13. I feel like I had always known about Japan, which is odd for a kid from Wisconsin. I grew up with my Grandparents living in a Wisconsin town that was also home to a Kikkoman factory. Japanese companies, as they do, keep as much as possible in house. All management and executives were Japanese with the factory workers being a make up of mostly local Wisconsinites. Due to this Japanese families were provided homes in the area to live during their usually 3 to 5 year stints at this factory. Furthermore my grandfather had been stationed on the U.S.S Intrepid during WW2 and due to this experience and his desire to move on/heal from the war he took a trip to Japan. He went as a tourist along with his wife (my grandmother) with an open mind and heart. He absolutely loved his time there and brought back statues of Samurai, geisha, a couple paintings and random bits and bobs decorating the house. This brings me to my childhood among the statues, bits and bobs and the Japanese families in the neighborhood. I met two brothers from Japan whom I became close friends with spending summers playing together. I sampled some of their mothers cooking, saw their cooler than ours transforming robot toys and his father's small collection of Japanese Swords he had purchased here in America. I noticed them...thought about them...then moved on, but it had parked in the back of my young brain. I grew older and discovered I could study abroad. Japan it was, my University just happened to have a partnership with JoChi University in Tokyo, where I ended up transferring and then graduating. I lived in Tokyo for 7 and a half years during which I visited their museums, went into a few antique and sword shops just browsing. Still never had a desire to own a katana of my own but I was soaking up the experiences as I went along. I moved back to America and another 7 and a half years later, without a single thought of katanas, I saw a WW2 parade sword at an antique mall. In that single instant an unavoidable desire burst forth in me to own an authentic antique Japanese sword. One would be mine. I have a powerful collector's gene. I scoured ebay, did some research and then found a seller with a bunch of swords in a nearby city. I contacted him and the next day I was at his War Relics shop. He brought out perhaps 6 or 7 swords and gave me a run down of why they were all in the 2 to 3k range and my hope balloon was slashed by the pricey blades. He then says, "You know what, there's one in back I was going to sell on ebay. Might be perfect for you." He brought out an early type 98 with 27" nagasa, punched tsuba, cat scratch habaki, shinto mumei with some rust on the top portion of the blade. Besides that bit-o-rust it was beautiful. I could feel the history, it smelled of age and had a whisper of old necessity now outdated. It felt important but stoic in its relegation to an artifact. A noble acceptance recognized in age of one well lived who knows its time has passed. Made me want to love it even more. He gave me a good price and I paid in cash to avoid paying tax. Told myself, "I only need to own one". That was a lie. I still though think to how that first sword made me feel. My childhood friends, my grandfather...all the people I met in the US and Tokyo. This sword was important, this sword meant something and still is and does. Just in a different way. War, battle, old ways...each sword belonged to a someone. One sword for one human. Held with intent and by someone who didn't want to lose it; lose their ability to fight, to live. This was important. This meant something. Now it means something to me. I want to learn more.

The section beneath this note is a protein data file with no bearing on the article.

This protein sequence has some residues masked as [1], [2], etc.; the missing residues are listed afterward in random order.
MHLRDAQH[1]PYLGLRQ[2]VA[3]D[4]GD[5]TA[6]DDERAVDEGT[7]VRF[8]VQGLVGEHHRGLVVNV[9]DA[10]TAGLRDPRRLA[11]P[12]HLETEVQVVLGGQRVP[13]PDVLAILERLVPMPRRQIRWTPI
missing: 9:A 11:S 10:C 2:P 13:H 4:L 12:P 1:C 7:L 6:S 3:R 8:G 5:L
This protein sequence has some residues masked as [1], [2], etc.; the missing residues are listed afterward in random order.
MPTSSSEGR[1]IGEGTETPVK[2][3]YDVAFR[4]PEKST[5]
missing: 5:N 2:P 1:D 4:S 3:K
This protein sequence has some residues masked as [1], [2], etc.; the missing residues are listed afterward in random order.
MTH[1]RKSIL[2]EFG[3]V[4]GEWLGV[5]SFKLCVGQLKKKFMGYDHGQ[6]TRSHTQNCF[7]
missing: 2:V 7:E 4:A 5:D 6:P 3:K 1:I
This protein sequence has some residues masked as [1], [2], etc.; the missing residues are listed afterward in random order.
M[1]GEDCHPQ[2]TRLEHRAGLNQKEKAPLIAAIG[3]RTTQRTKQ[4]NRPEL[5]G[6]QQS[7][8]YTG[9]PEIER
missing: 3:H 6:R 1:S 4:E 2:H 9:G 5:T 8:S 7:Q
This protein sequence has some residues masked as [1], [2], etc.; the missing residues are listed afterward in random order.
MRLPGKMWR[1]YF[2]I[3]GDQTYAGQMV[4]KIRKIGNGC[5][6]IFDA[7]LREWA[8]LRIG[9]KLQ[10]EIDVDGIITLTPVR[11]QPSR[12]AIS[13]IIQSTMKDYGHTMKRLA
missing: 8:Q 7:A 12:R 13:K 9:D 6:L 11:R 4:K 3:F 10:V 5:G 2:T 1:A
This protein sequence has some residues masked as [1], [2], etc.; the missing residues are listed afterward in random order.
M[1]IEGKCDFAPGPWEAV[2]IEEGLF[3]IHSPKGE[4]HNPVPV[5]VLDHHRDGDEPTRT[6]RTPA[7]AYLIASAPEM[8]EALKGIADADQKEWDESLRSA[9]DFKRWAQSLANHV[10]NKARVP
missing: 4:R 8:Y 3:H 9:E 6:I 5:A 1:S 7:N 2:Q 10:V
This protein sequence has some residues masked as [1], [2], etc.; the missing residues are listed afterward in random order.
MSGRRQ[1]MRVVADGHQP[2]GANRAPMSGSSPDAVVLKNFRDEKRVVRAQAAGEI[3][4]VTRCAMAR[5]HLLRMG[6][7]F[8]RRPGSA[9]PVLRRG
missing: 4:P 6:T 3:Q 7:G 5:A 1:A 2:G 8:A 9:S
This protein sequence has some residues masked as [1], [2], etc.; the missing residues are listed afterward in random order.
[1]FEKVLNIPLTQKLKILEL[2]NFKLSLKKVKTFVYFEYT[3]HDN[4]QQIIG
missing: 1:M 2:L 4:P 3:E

14. Don't forget to post pics when you get it